You learn a lot about people as they lay dying; you learn how they lived. You learn this from the friends they have left, their family and the bits and pieces of pictures and notes you find along the way when searching for Army Discharge papers, wedding pictures and mementos of long ago trips to the Jersey shore.
You learn that your dad wasn’t just the man who took you to the Central Park Zoo for what seemed like every Saturday, or shared a special treat at Dairy Queen with you or who seemed to know how to navigate every street in New York City. He was also the man who served as Chief Stewart at Standard Brands factory and fought to give the workers severance pay when no one ever thought the company would close, which it did after his 30 years of service.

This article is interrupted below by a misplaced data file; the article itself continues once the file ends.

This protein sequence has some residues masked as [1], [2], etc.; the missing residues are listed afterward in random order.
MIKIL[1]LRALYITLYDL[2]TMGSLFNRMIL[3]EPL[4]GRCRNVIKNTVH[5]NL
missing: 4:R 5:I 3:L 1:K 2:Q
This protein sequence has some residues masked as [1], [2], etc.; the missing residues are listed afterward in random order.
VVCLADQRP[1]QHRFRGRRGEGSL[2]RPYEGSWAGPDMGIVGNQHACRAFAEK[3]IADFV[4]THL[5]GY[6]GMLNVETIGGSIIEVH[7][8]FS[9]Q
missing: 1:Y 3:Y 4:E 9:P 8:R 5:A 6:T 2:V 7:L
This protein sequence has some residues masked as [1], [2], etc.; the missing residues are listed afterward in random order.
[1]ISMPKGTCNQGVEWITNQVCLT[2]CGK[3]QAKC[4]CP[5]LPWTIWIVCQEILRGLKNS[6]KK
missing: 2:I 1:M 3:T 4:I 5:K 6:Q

It was difficult watching him lose his eyesight and most of his hearing. So instead of the television he turned to the radio as his companion. And as his ability to walk left him and sadness filled his eyes, it was difficult to watch his life slip away from him. When he spent time at a nursing home he still thanked everyone who helped him and slipped back into a time that was less difficult, when he was in the service, growing up with his brother Mickey on First Street and his years of marriage to my mother who had passed on ten years before.
I believe there is a heaven and I believe he is there with my mom, my Uncle Mickey, my cousin Maurice and his parents, Cecelia and Marcy. I believe he did the best job he knew how as my dad. He taught me a lot. I love him and I miss him. Until we meet again, Daddy. I am forever your little girl.
Daughter of Maurice J. Fitzgibbons, Jr.
Who passed on May 13, 2012